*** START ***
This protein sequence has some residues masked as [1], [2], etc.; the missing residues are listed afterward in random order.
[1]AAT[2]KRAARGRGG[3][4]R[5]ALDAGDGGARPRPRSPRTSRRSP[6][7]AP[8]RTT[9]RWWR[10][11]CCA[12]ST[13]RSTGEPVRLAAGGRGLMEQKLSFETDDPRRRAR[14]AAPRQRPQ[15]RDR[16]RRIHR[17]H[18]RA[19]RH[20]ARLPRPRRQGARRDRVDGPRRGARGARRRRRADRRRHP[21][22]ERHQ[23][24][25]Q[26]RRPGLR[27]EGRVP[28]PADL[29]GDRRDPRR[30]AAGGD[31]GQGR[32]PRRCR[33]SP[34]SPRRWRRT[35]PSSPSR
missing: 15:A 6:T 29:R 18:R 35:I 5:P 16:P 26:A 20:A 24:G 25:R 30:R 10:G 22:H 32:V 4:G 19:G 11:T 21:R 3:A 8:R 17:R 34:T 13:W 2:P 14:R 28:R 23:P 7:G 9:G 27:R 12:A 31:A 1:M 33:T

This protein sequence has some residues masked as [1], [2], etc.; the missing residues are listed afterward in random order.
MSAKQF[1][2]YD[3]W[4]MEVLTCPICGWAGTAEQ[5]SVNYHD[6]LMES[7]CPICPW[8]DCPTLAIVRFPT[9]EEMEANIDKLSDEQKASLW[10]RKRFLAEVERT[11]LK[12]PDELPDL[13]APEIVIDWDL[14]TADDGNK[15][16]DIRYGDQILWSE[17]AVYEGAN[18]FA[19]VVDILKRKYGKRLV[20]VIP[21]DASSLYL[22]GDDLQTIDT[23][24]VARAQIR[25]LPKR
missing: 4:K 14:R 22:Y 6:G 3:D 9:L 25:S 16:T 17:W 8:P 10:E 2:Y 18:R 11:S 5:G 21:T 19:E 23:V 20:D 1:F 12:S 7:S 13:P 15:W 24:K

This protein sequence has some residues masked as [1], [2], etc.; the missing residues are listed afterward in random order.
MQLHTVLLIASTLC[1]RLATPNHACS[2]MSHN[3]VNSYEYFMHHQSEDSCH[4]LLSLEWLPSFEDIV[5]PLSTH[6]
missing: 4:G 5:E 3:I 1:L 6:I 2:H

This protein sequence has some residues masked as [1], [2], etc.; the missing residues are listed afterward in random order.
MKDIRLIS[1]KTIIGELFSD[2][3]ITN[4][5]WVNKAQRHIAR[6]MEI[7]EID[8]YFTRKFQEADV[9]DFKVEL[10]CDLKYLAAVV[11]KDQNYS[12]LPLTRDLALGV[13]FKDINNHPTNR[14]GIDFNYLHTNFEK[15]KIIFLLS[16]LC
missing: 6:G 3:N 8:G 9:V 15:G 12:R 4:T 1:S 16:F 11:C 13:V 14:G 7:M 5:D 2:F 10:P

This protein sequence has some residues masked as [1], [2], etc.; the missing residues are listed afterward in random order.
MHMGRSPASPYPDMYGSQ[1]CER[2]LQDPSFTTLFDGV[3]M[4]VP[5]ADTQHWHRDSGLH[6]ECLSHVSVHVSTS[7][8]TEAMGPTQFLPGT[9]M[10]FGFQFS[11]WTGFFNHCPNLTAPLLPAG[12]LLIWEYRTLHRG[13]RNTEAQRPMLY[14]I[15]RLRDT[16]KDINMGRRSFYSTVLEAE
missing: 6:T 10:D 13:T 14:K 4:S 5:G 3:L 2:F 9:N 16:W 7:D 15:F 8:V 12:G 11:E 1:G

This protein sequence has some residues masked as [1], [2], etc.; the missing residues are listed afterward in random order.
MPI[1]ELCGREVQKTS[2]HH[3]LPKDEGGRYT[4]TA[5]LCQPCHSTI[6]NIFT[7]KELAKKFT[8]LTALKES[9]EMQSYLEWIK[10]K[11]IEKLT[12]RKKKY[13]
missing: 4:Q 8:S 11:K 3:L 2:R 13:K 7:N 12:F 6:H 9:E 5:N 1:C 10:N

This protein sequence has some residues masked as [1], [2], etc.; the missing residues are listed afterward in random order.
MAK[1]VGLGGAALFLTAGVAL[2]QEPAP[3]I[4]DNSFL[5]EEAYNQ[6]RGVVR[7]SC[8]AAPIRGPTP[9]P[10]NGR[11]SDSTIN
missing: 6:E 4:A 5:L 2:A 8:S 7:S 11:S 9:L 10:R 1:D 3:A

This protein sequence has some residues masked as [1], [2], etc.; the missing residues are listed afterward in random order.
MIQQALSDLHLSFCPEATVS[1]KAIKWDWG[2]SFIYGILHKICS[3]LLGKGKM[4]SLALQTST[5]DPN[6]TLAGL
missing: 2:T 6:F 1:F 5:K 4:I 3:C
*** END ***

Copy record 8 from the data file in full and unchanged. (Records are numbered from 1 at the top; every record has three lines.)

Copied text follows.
This protein sequence has some residues masked as [1], [2], etc.; the missing residues are listed afterward in random order.
MIQQALSDLHLSFCPEATVS[1]KAIKWDWG[2]SFIYGILHKICS[3]LLGKGKM[4]SLALQTST[5]DPN[6]TLAGL
missing: 2:T 6:F 1:F 5:K 4:I 3:C